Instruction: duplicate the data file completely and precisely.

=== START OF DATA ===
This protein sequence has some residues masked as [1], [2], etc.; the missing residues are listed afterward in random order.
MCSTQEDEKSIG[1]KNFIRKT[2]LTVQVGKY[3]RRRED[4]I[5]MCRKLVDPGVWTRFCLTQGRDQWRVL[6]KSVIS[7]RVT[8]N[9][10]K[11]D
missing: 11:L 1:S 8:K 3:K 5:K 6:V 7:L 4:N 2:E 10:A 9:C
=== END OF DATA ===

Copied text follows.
This protein sequence has some residues masked as [1], [2], etc.; the missing residues are listed afterward in random order.
MCSTQEDEKSIG[1]KNFIRKT[2]LTVQVGKY[3]RRRED[4]I[5]MCRKLVDPGVWTRFCLTQGRDQWRVL[6]KSVIS[7]RVT[8]N[9][10]K[11]D
missing: 11:L 1:S 8:K 3:K 5:K 6:V 7:L 4:N 2:E 10:A 9:C